The Pro Football Hall of Famer has been a vocal critic of his former coach for a long time. He blames Callahan and his last-second game plan change as the reason Pro Bowl center Barret Robbins disappeared prior to Super Bowl XXXVII. As far as Brown is concerned, the Raiders would have been better off if Callahan never coached the Silver and Black.

"I think this guy was probably the worst thing that ever happened to the Raiders organization," Brown said on NBC Sports' Sports Uncovered podcast, which details Robbins' Super Bowl disappearance.

[SPORTS UNCOVERED: Listen to the latest episode]

Callahan's attitude and the way he dealt with players rubbed a number of Raiders the wrong way.

"The way he handled his guys, the way he talked to men, the way he approached, and the lack of respect that he had for men, people had an issue with him," Anthony Dorsett said.

It wasn't just the struggles of a first-year coach, though. Brown says he and other Raiders tried to get Jon Gruden to cut Callahan loose while the latter was offensive coordinator.

"We tried to get Callahan fired in '98 and '99," Brown recalled. "He walked off the field twice. At the middle fourth quarter of games that we should've won, we weren't winning. 'You guys don't want to win here. I don't know why I came here.' Walked off the field. Went to Gruden, Gruden went, 'Hey, guy's emotional, whatever.' Did the same thing in '99. and we went to him again. We said, 'You got to fire this guy. We can't have a coach walk off in the middle of the game on us.' And Gruden wouldn't fire him. So from that standpoint on, we understood that Callahan was in a seperate category."

When Gruden was traded prior to the 2002 season, a number of players went to owner Al Davis to ask him to hire Callahan, believing they were on the cusp of greatness following the heartbreaking loss in the "Tuck Rule Game" the year before.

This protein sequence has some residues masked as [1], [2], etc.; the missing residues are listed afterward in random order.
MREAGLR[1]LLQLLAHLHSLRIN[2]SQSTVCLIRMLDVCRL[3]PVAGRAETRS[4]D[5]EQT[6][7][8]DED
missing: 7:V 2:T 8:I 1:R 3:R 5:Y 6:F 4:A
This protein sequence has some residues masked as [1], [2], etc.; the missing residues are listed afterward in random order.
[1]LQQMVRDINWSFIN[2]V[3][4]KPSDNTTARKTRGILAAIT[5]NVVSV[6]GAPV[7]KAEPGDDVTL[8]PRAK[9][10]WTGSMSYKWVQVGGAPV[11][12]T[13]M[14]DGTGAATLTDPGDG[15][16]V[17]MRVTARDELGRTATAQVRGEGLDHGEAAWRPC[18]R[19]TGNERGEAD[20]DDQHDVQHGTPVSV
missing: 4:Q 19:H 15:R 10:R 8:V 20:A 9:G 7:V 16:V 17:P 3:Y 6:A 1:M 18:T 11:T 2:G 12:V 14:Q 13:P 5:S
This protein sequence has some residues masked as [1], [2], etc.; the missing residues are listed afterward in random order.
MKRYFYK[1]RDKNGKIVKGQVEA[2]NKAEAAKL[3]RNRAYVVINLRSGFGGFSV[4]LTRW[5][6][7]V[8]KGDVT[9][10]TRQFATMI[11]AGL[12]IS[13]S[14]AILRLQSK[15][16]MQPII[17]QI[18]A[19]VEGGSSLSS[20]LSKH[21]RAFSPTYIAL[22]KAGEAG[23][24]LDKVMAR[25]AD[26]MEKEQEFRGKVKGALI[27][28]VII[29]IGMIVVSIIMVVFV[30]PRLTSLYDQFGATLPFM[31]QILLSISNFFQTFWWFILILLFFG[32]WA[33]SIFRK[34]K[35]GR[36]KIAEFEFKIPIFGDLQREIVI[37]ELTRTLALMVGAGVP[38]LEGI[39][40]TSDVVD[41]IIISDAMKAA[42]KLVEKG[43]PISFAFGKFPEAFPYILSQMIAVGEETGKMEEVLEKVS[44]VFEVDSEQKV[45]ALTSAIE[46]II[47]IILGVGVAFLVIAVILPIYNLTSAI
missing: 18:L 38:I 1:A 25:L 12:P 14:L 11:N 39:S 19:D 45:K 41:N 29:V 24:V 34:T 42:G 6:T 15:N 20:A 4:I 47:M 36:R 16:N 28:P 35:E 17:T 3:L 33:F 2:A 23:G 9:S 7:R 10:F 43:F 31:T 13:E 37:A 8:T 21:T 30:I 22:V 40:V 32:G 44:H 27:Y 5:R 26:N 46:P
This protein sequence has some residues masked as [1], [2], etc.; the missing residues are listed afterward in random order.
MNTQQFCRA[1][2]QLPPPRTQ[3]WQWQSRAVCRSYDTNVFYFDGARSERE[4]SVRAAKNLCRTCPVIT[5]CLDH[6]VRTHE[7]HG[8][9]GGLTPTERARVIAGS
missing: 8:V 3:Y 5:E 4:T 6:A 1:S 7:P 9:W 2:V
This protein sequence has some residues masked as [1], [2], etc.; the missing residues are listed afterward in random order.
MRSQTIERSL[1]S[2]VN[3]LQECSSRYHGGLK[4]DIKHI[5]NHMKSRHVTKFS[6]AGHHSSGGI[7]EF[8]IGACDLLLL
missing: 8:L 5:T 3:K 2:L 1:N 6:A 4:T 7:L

But the differences between Gruden and Callahan were stark, and things with the Raiders changed.

"Dudes would play for Gru," Dorsett said. "Dudes would play for Gru. They love him, you know what I'm saying? When Callahan became the coach we played for each other.

"When he addressed the team as head coach, he was like, 'I don't need any more friends. So, that's not what I'm worried about here."

It was clear almost immediately to Brown that this wasn't the right call.

"Callahan didn't care about us," Brown said. "He could care less about us. It was a job for him. WIth Gruden, there were relationships there."

[RELATED: Would Raiders have won Super Bowl if Robbins played?]

Despite the lack of connection with Callahan, the Raiders steamrolled through the regular season and into the Super Bowl, where Gruden and the Tampa Bay Buccaneers were waiting.

The Raiders, filled with swagger, thought the title was theirs. But a confluence of events, including Robbins' disappearance and Callahan's decision to change the game plan on Friday, left them shellshocked entering Qualcomm Stadium.

The Bucs were ready for everything the Raiders threw at them, and some members of the Silver and Black swear Gruden knew what plays were coming.

The 48-21 demolition by the Bucs led some to charge Callahan with purposefully handing his former boss a title.

"We have guys on the sideline at the Super Bowl, who are trying to get the head coach," Brown said. "Guys who want to fight him, at the Super Bowl. On the sideline. In the locker room. That's all anybody was talking about. 'This is sabotage, Callahan. You did this for Gruden!' "

Callahan has denied the accusations. He was fired after the following season when the Raiders posted a 4-12 record.

Was it sabotage? Doubtful. But it's clear Callahan was in over his head from Day 1 as the leader of the Silver and Black.